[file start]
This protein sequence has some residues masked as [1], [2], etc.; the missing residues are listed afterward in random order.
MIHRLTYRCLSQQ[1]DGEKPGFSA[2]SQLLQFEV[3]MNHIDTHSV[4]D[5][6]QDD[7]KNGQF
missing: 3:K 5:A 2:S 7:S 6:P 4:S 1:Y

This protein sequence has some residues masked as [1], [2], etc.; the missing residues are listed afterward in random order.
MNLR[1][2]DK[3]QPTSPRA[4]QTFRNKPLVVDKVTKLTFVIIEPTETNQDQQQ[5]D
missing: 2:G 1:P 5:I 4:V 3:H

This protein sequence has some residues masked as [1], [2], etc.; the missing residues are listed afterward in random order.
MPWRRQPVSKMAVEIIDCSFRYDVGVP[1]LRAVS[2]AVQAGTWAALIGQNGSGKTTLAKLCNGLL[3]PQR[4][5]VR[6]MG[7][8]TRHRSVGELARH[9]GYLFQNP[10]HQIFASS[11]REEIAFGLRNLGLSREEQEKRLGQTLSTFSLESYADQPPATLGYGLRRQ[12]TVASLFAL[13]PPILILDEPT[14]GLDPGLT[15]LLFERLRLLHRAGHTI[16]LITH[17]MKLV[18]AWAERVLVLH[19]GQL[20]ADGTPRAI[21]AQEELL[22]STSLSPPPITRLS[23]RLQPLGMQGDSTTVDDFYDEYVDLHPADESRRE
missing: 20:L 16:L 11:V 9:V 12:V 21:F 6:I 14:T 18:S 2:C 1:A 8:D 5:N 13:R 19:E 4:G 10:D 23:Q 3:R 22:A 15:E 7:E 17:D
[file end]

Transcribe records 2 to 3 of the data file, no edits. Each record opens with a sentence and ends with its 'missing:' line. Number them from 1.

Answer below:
This protein sequence has some residues masked as [1], [2], etc.; the missing residues are listed afterward in random order.
MNLR[1][2]DK[3]QPTSPRA[4]QTFRNKPLVVDKVTKLTFVIIEPTETNQDQQQ[5]D
missing: 2:G 1:P 5:I 4:V 3:H

This protein sequence has some residues masked as [1], [2], etc.; the missing residues are listed afterward in random order.
MPWRRQPVSKMAVEIIDCSFRYDVGVP[1]LRAVS[2]AVQAGTWAALIGQNGSGKTTLAKLCNGLL[3]PQR[4][5]VR[6]MG[7][8]TRHRSVGELARH[9]GYLFQNP[10]HQIFASS[11]REEIAFGLRNLGLSREEQEKRLGQTLSTFSLESYADQPPATLGYGLRRQ[12]TVASLFAL[13]PPILILDEPT[14]GLDPGLT[15]LLFERLRLLHRAGHTI[16]LITH[17]MKLV[18]AWAERVLVLH[19]GQL[20]ADGTPRAI[21]AQEELL[22]STSLSPPPITRLS[23]RLQPLGMQGDSTTVDDFYDEYVDLHPADESRRE
missing: 20:L 16:L 11:V 9:V 12:V 21:F 6:I 14:T 18:S 2:C 1:A 8:D 5:N 13:R 19:E 4:G 10:D 23:Q 3:R 22:A 15:E 7:E 17:D